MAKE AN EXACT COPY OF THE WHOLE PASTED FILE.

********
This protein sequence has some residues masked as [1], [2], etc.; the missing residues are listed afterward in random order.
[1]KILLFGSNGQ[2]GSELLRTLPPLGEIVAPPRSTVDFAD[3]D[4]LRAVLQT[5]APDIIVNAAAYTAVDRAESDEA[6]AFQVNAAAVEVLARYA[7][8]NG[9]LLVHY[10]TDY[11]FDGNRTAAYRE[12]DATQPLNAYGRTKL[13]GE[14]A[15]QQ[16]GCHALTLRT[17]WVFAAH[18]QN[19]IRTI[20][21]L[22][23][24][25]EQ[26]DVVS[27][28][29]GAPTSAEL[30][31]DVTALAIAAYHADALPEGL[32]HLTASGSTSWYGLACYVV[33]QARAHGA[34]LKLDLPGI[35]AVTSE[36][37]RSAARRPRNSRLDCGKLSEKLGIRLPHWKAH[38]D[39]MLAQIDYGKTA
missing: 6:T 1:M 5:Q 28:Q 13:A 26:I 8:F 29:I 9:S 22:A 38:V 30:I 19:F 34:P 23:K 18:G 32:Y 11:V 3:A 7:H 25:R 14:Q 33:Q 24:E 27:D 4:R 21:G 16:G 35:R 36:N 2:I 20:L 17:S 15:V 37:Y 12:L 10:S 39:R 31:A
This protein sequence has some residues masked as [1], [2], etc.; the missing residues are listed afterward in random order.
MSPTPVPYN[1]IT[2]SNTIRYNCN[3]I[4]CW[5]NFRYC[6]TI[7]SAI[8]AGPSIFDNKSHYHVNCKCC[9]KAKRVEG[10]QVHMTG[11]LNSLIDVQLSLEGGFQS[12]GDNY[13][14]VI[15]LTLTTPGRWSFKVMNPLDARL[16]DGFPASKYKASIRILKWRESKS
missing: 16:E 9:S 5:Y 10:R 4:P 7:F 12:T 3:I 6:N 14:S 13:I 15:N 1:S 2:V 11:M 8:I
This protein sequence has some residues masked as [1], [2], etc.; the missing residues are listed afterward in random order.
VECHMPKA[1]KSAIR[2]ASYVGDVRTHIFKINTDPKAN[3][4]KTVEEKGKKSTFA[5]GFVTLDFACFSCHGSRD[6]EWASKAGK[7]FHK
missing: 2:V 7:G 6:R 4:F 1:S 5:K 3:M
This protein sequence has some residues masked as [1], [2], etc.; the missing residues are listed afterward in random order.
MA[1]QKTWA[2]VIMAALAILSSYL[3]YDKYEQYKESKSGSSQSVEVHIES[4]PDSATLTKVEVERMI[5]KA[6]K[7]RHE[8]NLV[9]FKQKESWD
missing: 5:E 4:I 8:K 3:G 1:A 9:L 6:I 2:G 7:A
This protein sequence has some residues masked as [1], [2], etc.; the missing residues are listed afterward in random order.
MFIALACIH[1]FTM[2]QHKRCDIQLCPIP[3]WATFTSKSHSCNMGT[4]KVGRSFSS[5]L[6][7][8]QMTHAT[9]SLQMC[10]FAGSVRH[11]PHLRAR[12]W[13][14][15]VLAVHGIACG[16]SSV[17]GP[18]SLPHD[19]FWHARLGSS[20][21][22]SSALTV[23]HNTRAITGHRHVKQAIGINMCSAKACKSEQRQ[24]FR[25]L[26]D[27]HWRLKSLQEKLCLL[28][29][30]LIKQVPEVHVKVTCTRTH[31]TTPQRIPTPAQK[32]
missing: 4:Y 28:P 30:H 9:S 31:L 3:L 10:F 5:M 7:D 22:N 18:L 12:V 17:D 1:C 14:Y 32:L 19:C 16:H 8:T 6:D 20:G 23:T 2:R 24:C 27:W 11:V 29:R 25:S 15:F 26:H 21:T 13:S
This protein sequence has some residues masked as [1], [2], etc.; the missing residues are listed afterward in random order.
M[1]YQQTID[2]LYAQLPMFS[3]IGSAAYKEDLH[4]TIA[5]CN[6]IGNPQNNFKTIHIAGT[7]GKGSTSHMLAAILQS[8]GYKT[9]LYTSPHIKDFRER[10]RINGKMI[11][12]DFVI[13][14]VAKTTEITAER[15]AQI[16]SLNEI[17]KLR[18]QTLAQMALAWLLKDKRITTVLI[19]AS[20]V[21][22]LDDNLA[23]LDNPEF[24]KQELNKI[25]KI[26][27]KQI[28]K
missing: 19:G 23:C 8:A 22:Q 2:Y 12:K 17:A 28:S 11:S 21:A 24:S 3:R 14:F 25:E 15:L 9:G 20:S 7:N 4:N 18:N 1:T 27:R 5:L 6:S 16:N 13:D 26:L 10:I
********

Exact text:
This protein sequence has some residues masked as [1], [2], etc.; the missing residues are listed afterward in random order.
[1]KILLFGSNGQ[2]GSELLRTLPPLGEIVAPPRSTVDFAD[3]D[4]LRAVLQT[5]APDIIVNAAAYTAVDRAESDEA[6]AFQVNAAAVEVLARYA[7][8]NG[9]LLVHY[10]TDY[11]FDGNRTAAYRE[12]DATQPLNAYGRTKL[13]GE[14]A[15]QQ[16]GCHALTLRT[17]WVFAAH[18]QN[19]IRTI[20][21]L[22][23][24][25]EQ[26]DVVS[27][28][29]GAPTSAEL[30][31]DVTALAIAAYHADALPEGL[32]HLTASGSTSWYGLACYVV[33]QARAHGA[34]LKLDLPGI[35]AVTSE[36][37]RSAARRPRNSRLDCGKLSEKLGIRLPHWKAH[38]D[39]MLAQIDYGKTA
missing: 6:T 1:M 5:Q 28:Q 13:A 26:I 8:F 29:I 9:S 22:A 38:V 30:I 19:F 34:P 23:K 18:G 32:Y 11:V 3:A 7:H 25:R 14:Q 33:Q 24:E 27:D 4:R 21:G 16:G 35:R 36:N 2:I 20:L 17:S 15:V 37:Y 12:L 10:S 39:R 31:A
This protein sequence has some residues masked as [1], [2], etc.; the missing residues are listed afterward in random order.
MSPTPVPYN[1]IT[2]SNTIRYNCN[3]I[4]CW[5]NFRYC[6]TI[7]SAI[8]AGPSIFDNKSHYHVNCKCC[9]KAKRVEG[10]QVHMTG[11]LNSLIDVQLSLEGGFQS[12]GDNY[13][14]VI[15]LTLTTPGRWSFKVMNPLDARL[16]DGFPASKYKASIRILKWRESKS
missing: 16:E 9:S 5:Y 10:R 4:P 7:F 12:T 3:I 6:N 14:S 13:I 15:N 1:S 2:V 11:M 8:I
This protein sequence has some residues masked as [1], [2], etc.; the missing residues are listed afterward in random order.
VECHMPKA[1]KSAIR[2]ASYVGDVRTHIFKINTDPKAN[3][4]KTVEEKGKKSTFA[5]GFVTLDFACFSCHGSRD[6]EWASKAGK[7]FHK
missing: 2:V 7:G 6:R 4:F 1:S 5:K 3:M
This protein sequence has some residues masked as [1], [2], etc.; the missing residues are listed afterward in random order.
MA[1]QKTWA[2]VIMAALAILSSYL[3]YDKYEQYKESKSGSSQSVEVHIES[4]PDSATLTKVEVERMI[5]KA[6]K[7]RHE[8]NLV[9]FKQKESWD
missing: 5:E 4:I 8:K 3:G 1:A 9:L 6:I 2:G 7:A
This protein sequence has some residues masked as [1], [2], etc.; the missing residues are listed afterward in random order.
MFIALACIH[1]FTM[2]QHKRCDIQLCPIP[3]WATFTSKSHSCNMGT[4]KVGRSFSS[5]L[6][7][8]QMTHAT[9]SLQMC[10]FAGSVRH[11]PHLRAR[12]W[13][14][15]VLAVHGIACG[16]SSV[17]GP[18]SLPHD[19]FWHARLGSS[20][21][22]SSALTV[23]HNTRAITGHRHVKQAIGINMCSAKACKSEQRQ[24]FR[25]L[26]D[27]HWRLKSLQEKLCLL[28][29][30]LIKQVPEVHVKVTCTRTH[31]TTPQRIPTPAQK[32]
missing: 4:Y 28:P 30:H 9:S 31:L 3:L 10:F 5:M 7:D 22:N 18:L 12:V 17:D 1:C 14:Y 32:L 19:C 16:H 8:T 6:D 20:G 23:T 2:R 24:C 27:W 11:V 29:R 25:S 15:F 26:H 21:T 13:S
This protein sequence has some residues masked as [1], [2], etc.; the missing residues are listed afterward in random order.
M[1]YQQTID[2]LYAQLPMFS[3]IGSAAYKEDLH[4]TIA[5]CN[6]IGNPQNNFKTIHIAGT[7]GKGSTSHMLAAILQS[8]GYKT[9]LYTSPHIKDFRER[10]RINGKMI[11][12]DFVI[13][14]VAKTTEITAER[15]AQI[16]SLNEI[17]KLR[18]QTLAQMALAWLLKDKRITTVLI[19]AS[20]V[21][22]LDDNLA[23]LDNPEF[24]KQELNKI[25]KI[26][27]KQI[28]K
missing: 19:G 23:C 8:A 22:Q 2:Y 12:K 17:A 28:S 11:S 21:A 24:S 3:R 14:F 25:E 15:L 9:G 20:S 7:N 4:N 18:N 1:T 27:R 5:L 6:S 16:N 13:D 26:L 10:I